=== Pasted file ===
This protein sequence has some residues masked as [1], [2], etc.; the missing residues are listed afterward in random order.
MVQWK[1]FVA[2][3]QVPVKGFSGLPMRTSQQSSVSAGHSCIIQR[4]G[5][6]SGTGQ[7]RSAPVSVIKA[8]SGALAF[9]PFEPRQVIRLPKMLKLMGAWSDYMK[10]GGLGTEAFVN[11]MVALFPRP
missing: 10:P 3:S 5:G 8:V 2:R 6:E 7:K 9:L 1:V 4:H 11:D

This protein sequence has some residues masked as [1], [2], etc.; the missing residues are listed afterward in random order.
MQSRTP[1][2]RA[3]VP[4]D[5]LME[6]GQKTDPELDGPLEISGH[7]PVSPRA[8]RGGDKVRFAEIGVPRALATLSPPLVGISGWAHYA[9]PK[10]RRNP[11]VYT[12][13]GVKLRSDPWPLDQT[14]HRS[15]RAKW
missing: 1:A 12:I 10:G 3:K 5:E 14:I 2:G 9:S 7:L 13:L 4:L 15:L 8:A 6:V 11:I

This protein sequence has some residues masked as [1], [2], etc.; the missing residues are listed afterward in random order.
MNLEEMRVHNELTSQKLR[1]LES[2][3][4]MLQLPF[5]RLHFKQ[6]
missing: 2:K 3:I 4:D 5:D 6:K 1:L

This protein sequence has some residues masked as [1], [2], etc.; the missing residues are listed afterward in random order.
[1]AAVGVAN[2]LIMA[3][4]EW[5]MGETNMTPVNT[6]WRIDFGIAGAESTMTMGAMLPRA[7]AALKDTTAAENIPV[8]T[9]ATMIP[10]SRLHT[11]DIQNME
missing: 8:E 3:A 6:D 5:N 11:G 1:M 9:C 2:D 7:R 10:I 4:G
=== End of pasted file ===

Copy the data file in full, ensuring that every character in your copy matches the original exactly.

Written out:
This protein sequence has some residues masked as [1], [2], etc.; the missing residues are listed afterward in random order.
MVQWK[1]FVA[2][3]QVPVKGFSGLPMRTSQQSSVSAGHSCIIQR[4]G[5][6]SGTGQ[7]RSAPVSVIKA[8]SGALAF[9]PFEPRQVIRLPKMLKLMGAWSDYMK[10]GGLGTEAFVN[11]MVALFPRP
missing: 10:P 3:S 5:G 8:V 2:R 6:E 7:K 9:L 1:V 4:H 11:D

This protein sequence has some residues masked as [1], [2], etc.; the missing residues are listed afterward in random order.
MQSRTP[1][2]RA[3]VP[4]D[5]LME[6]GQKTDPELDGPLEISGH[7]PVSPRA[8]RGGDKVRFAEIGVPRALATLSPPLVGISGWAHYA[9]PK[10]RRNP[11]VYT[12][13]GVKLRSDPWPLDQT[14]HRS[15]RAKW
missing: 1:A 12:I 10:G 3:K 5:E 14:I 2:G 9:S 7:L 13:L 4:L 15:L 8:A 6:V 11:I

This protein sequence has some residues masked as [1], [2], etc.; the missing residues are listed afterward in random order.
MNLEEMRVHNELTSQKLR[1]LES[2][3][4]MLQLPF[5]RLHFKQ[6]
missing: 2:K 3:I 4:D 5:D 6:K 1:L

This protein sequence has some residues masked as [1], [2], etc.; the missing residues are listed afterward in random order.
[1]AAVGVAN[2]LIMA[3][4]EW[5]MGETNMTPVNT[6]WRIDFGIAGAESTMTMGAMLPRA[7]AALKDTTAAENIPV[8]T[9]ATMIP[10]SRLHT[11]DIQNME
missing: 8:E 3:A 6:D 5:N 11:G 1:M 9:C 2:D 7:R 10:I 4:G